Tim Coker brought the Millsap’s Chamber Singers to my church last Sunday. He has directed the Millsap’s Choral Program for quite some time, and it is a real treat to hear them perform. Tim and his wife, Cheryl, are a state treasure. I can’t imagine how many young lives they have shaped in a positive way. Some have become singers, some have become columnists and some are now doctors. Many of his students have become citizens who have given back much to the places they live.
I had not seen Tim and Cheryl in a few years, and I was excited to hear their newest version of the Millsap’s Chamber Singers. I didn’t realize that it would be an emotional experience for me, but it was. I started thinking about how much music had become a part of my life and how much happiness it had given me over the years. I will be the first to admit that no one will mistake me for a prodigy in the music world. But then again, by definition most people aren’t.
However, Tim gave me the tools to make music a part of my life. He taught me to read music, to interpret music, to understand music and to sing music. Since my time with Tim in high school, I have played in bands, sung with the Tupelo Symphony Chorus, spent 20 years in the church choir, and most importantly, played guitar and sung to my children almost every night. I don’t think it would have happened without Tim.
The Cokers directed the music program at my church in the 70s, and Tim was the director of music at Tupelo High School as well. I was in the youth choir at the church, probably as much to see my friends as anything and I was not particularly motivated.
One day he came to our house and explained to my parents that he needed more men in the THS Chorus. He would appreciate it if my parents would sign me up. I didn’t have any friends in the chorus and didn’t want to be part of it. But somehow I got signed up along with a few of my friends from church. Tim was tough and he expected a lot from me. I wasn’t there to be coddled or to feel good. I was there to learn about music. And that is what I did.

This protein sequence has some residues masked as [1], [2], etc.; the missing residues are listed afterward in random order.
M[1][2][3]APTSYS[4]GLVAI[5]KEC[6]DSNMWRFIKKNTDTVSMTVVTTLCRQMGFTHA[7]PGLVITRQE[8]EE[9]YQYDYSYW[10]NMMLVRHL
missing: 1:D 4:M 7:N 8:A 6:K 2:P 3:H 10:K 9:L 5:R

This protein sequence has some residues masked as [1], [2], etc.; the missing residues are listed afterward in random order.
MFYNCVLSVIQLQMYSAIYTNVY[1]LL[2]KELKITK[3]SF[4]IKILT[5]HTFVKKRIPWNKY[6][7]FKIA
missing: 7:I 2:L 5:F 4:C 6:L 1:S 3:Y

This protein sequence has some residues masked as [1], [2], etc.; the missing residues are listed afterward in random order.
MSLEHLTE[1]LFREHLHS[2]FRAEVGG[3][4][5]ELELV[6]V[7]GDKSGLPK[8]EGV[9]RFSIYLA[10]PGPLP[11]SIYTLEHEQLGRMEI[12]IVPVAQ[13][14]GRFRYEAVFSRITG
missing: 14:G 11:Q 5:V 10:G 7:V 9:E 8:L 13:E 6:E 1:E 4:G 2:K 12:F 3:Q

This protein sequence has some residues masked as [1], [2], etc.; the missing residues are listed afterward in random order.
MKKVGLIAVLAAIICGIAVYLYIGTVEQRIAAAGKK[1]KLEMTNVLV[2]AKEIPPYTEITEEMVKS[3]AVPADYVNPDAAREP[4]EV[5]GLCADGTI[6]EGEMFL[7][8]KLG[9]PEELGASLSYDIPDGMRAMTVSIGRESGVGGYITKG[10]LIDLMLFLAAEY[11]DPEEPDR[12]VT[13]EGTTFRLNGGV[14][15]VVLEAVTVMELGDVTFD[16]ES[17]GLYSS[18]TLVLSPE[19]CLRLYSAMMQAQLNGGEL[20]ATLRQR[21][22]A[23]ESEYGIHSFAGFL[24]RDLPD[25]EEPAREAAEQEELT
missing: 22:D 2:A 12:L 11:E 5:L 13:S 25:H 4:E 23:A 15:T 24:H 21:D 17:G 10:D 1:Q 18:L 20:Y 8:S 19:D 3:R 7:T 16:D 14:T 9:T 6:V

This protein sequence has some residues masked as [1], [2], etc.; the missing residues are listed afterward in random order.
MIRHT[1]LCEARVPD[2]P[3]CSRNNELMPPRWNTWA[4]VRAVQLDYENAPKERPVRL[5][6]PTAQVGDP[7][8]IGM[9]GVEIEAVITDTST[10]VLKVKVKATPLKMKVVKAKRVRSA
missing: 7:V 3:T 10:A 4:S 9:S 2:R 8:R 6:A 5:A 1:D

I wouldn’t trade those hours in the chorus room for anything now, and I wouldn’t trade my time with Tim. He changed my life in a very positive way. And as I look back on how much music has meant to me since I left high school in 1976, I realize how much he has meant to me since then as well.
Not about having fun
You must be wondering by now how I am going to tie this in to investing.
So many investors I see want to have fun. They want to buy stock in Disney because they are taking the kids to Disney World or they want to buy stock in John Deere because they have a John Deere tractor. There isn’t anything wrong with that, just as there is nothing wrong with singing to the radio in the car without taking singing lessons first.But you can’t expect to be good at it unless you work at it. Hard work will pay off in any endeavor.
Investing is about serious issues. It’s about college education, it’s about a safety net if you lose your job, it’s about retiring without having to change the way you live. If you want to look back on your life and realize how much you have enjoyed sending your children to the college of their choice,buying the cabin in the woods, taking the vacation to Europe or enjoying your retirement years, then you have to put in the work now.
You need to find the Tim Coker in yourself or find someone who is willing to treat your investment education as seriously as he teaches music.
Then one day you will look back and realize just how much your investments have meant to your life and it will be an emotional and a satisfying experience.
Scott Reed, CIMA, AIFA, is CEO of Hardy Reed Capital Advisors in Tupelo.